An international team of researchers led by Université de Montréal have discovered what could be a rare water world exoplanet.
There exist only a handful of candidates for such a planet and none have been confirmed, explained astrophysicist Charles Cadieux, who led the team.
“We have already discovered water elsewhere” in the form of vapour or ice on some moons of our solar system, he noted. But aquatic worlds only exist in theory so far.
TOI-1452 b, as it is known, is 100 light-years from the Earth, in a binary star system in the constellation Draco.
Scientists believe it is an ocean planet because it has a radius 70 per cent larger than Earth, a mass five times as big and a similar density. Only a few scenarios could explain these findings.
It could be that the planet is entirely rocky, but this is unlikely, Cadieux said.
“It would be incompatible with what we found on its star.”
The planet could also have a thin atmosphere composed of very light gases like hydrogen and helium. But the hypothesis of an ocean world is “the most likely scenario right now,” with about 30 per cent of its mass being liquid water, compared to less than one per cent on Earth.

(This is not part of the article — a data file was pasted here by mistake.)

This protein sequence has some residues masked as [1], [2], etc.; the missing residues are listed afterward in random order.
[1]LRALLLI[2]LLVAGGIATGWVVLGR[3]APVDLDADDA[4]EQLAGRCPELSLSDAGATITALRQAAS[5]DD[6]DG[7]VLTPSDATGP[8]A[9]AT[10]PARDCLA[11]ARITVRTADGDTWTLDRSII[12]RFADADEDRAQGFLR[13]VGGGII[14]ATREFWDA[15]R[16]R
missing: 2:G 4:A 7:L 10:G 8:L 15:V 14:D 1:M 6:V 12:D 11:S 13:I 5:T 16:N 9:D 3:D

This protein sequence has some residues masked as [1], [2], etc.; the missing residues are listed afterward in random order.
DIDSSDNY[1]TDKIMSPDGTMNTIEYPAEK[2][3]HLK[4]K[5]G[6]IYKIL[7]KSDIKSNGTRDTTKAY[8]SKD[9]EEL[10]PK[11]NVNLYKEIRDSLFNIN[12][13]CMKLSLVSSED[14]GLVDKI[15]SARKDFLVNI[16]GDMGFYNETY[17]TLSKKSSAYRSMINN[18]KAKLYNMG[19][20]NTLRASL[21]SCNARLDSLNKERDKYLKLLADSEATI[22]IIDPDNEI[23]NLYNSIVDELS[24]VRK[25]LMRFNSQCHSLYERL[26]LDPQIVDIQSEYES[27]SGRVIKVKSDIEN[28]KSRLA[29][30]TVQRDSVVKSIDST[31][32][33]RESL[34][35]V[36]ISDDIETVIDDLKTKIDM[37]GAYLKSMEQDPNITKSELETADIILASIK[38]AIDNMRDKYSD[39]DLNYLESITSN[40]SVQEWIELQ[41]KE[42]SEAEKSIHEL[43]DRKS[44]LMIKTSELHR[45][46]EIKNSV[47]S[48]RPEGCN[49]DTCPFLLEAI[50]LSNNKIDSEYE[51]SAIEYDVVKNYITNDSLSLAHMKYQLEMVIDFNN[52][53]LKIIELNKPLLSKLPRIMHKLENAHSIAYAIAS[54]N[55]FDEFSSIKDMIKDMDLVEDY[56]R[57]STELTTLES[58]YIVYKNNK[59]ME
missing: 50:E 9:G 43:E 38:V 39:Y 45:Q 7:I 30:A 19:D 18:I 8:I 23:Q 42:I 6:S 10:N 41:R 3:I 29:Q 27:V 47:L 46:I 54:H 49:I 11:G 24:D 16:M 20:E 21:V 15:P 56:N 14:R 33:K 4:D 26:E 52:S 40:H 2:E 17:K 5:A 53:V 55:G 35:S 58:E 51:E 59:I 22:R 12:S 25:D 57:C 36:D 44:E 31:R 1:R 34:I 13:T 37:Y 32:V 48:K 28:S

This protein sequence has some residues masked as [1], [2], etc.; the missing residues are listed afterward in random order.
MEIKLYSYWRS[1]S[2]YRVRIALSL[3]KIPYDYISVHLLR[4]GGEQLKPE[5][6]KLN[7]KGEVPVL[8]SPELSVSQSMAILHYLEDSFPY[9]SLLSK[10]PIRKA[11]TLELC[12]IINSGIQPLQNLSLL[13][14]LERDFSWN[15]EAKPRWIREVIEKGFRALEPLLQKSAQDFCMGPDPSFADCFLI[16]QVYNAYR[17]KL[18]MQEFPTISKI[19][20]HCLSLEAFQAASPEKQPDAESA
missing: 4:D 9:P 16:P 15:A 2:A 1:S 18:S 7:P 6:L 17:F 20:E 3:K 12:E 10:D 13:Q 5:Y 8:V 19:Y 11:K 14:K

Most doubts about the exoplanet could be solved with the new James Webb Space Telescope.
“When the planet passes in front of its star, the light crosses the atmosphere of that planet,” Cadieux explained. “So we could discover an atmosphere or even see the signature of water in the ways the light rays are affected.”
But demands for the telescope are high, and the process is hyper-competitive, he said.
Unlike stars, planets don’t produce their own light. But in a small number of solar systems, a shadow sometimes crosses the face of the star, revealing the presence of an orbiting celestial body.
“You have to be lucky to observe this” in the vastness of space, Cadieux noted. If the planet’s transit happens while facing the Earth during our daylight, it would be impossible to observe from the ground. This is why NASA launched its Transiting Exoplanet Survey Satellite (TESS) in 2018. It was TESS that first alerted the scientific community to TOI-1452 b.
Université de Montréal’s Institute for Research on Exoplanets used the Mont-Mégantic Observatory to confirm that it was indeed a planet and to determine its size. The researchers then visited the Canada-France-Hawaii Telescope, which has an instrument capable of determining its mass.
The study of the new exoplanet was published Aug. 12 in The Astronomical Journal. About 50 researchers co-signed the article.
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